Sharing Nursing’s Knowledge: The November 2013 Issue
Have you signed up to receive Sharing Nursing’s Knowledge? The monthly Robert Wood Johnson Foundation (RWJF) e-newsletter will keep you up to date on the work of RWJF’s nursing programs, and the latest news, research, and trends relating to academic progression, leadership, and other essential nursing issues. These are some of the stories in the November issue:
For decades, experts have called for more team-based care but the movement has gained traction in recent years with more health professions schools incorporating interprofessional education into their coursework. Proponents say this kind of education will prepare students to practice in coordinated, well-functioning health care teams, which in turn will help meet increasing, and increasingly complex, patient needs. Officials in several professions are considering making interprofessional education and training a requirement for accreditation for health professions colleges and universities.
In South Carolina’s Lowcountry, Community Health Leader Debbie Chatman Bryant has dedicated her career to helping the underserved get medical care and stay healthy. In her role as assistant director of Cancer Control and Outreach at Hollings Cancer Center, Medical University of South Carolina, Bryant has helped increase the number of screenings done by the Center’s mobile unit, trained lay patient navigators, developed a voucher system to cover co-payments and eliminate financial barriers, expanded outreach, and more.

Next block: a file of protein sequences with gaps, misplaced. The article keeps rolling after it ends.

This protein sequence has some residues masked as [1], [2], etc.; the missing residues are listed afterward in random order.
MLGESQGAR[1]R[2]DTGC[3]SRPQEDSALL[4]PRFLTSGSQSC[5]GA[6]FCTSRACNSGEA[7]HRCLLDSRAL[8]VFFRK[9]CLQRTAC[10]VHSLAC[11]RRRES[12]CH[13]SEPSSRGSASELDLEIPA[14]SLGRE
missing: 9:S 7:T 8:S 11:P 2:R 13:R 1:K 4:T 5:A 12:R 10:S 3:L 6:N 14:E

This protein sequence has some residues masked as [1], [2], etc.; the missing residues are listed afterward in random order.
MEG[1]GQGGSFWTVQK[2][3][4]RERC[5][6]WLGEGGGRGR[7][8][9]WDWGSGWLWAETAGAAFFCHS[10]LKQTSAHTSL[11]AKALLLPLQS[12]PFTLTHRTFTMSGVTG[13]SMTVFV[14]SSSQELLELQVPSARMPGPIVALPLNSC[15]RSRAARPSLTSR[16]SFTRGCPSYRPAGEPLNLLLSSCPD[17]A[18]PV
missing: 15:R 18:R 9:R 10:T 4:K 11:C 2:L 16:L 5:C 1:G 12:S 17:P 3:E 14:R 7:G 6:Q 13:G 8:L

After seeing first-hand, early in her nursing career, the importance of social interaction for patients with mental illness, New Jersey Nursing Scholar Sheila Linz decided to focus her research on social isolation among this population. Linz recently published a paper that offers solutions that can be implemented in nursing practice to help people with severe mental illness engage with the outer world and develop a better sense of who they are. “People with mental illness have much more going on in their lives than just their mental illness,” she says.